At a school as large and bustling like UW, it can be especially overwhelming and draining for the common introvert. And thus, although introverts can play the role of an extrovert and interact with people, they will eventually need to separate themselves and have some alone time to recharge. There can be some misconceptions around this idea, as well as some parts that can be more flushed out for people to understand why introverts need time alone.
1. Introverts aren’t all shy
One common misconception is the idea that introverts are shy or anti-social. The concept of introversion is completely different from that of having social skills — someone can have exceptional social skills, but at the end of the day, still need to be alone. It’s possible that it’s more likely for someone who’s extroverted to have better social skills due to the fact that they enjoy interacting with others more, and can handle more stimulation, so they practice talking to others more than an introvert might — however, I’m sure we’ve all met extroverts who are more shy or extroverts who can’t pick up social cues as well.
As someone who leans more towards the side of introversion, I still really love talking to people and interacting. I can get tired and sad if I don’t socialize for a while, and when I do end up talking to people, I feel much more energized. Thus, Introversion and extroversion isn’t black and white, but rather is more of a spectrum.
2. What is your most natural state?
If a so called ‘introvert’ seems to occasionally feel the same drain and tiredness that an extrovert feels after not talking to people for a while, how do they even know that they’re an introvert?
In my experience, I know that I’m more introverted simply because I feel most myself when I’m alone. So even though I love talking to people and catching up with others, I know that it isn’t the most natural state for me to be. It’s kind of like you’re performing for people, and although it’s fun, it’s also tiring and you can only keep it up for a limited amount of time before you have to get off stage and rest. An introvert can like the spotlight, but typically don’t want to be in it for that long; whereas, an extrovert can thrive off being in the spotlight and ‘performing’ for others.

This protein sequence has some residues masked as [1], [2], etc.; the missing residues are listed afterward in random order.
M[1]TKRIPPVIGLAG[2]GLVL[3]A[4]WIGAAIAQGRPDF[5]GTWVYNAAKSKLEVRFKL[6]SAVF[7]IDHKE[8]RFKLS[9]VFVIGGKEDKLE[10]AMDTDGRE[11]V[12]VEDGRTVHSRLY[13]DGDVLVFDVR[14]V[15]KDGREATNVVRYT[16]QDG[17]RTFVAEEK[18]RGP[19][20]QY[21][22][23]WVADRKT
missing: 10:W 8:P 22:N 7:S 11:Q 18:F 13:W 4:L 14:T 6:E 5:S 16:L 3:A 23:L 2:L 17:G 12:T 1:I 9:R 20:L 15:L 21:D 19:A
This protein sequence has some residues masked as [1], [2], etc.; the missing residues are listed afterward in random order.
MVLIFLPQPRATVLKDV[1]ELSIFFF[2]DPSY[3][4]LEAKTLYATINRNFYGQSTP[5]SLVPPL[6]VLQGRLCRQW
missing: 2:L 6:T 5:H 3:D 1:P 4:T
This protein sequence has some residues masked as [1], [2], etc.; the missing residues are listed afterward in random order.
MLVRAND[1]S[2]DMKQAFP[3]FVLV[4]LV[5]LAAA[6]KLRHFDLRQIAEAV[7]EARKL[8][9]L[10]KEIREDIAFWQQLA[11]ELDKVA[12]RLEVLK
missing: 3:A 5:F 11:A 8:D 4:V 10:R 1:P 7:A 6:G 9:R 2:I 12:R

3. Too much stimulation
In the end, what makes me need to be alone is that I just can no longer respond to the outside world very well – which isn’t fun for anyone. For instance, if I’m feeling drained after being around people all day, the next day I’m still a little quiet. Someone might ask me a question, and it’s like the pathway of understanding that question, thinking of the answer, and getting myself to speak the answer (and be expressive to not seem like a zombie) is much slower than usual and just takes more effort. And so towards a question I might normally respond to quickly or elaborate my answer on, I’m more brief and slower.
I’ve noticed with myself and my friends that having too much stimulation makes it so that our responses to the stimulation eventually flat-line, and it just takes too much energy to respond to everything. So even though an introvert might not want to cancel or decline a friend to hang out, they know that they won’t be very fun if they’re in that state of being slower or more quiet. Some people can push themselves to keep ‘performing’ and that can come from practice, but that likely takes a lot of energy and some discomfort to keep rallying!
4. Solving problems inside your head
In the end, introverts tend to live inside their heads. Sometimes it isn’t about energy, but about reflecting on recent events or some challenging math problem or ideas about a fictional world.
There are also times when introverts want to be alone to reflect on recent events, and in the process, figure out where to go from there. As such, they will purposefully be alone just to think or figure out how they feel about something.
Introverts also tend to work best alone, as they solve problems by thinking it through in their heads. There are some extroverts that tend to think out loud and use others as a springboard for their thoughts or to work out a problem. For instance, in group quizzes, those extroverts tend to want to speak out loud their ideas and feel comfortable doing so. However, an introvert might be used to working out problems in their head, and have that process interrupted during group quizzes which require that collaborative teamwork to figure out a problem. Such an introvert might prefer to work alone at their own pace rather than join a study group.
Introverts also just enjoy being alone! It’s fun and comfortable, and they can be most themselves without worrying about acting the right way.
Hopefully this clarifies some of the ideas around introversion, and that it makes sense now why your introverted friend isn’t up for hanging out sometimes!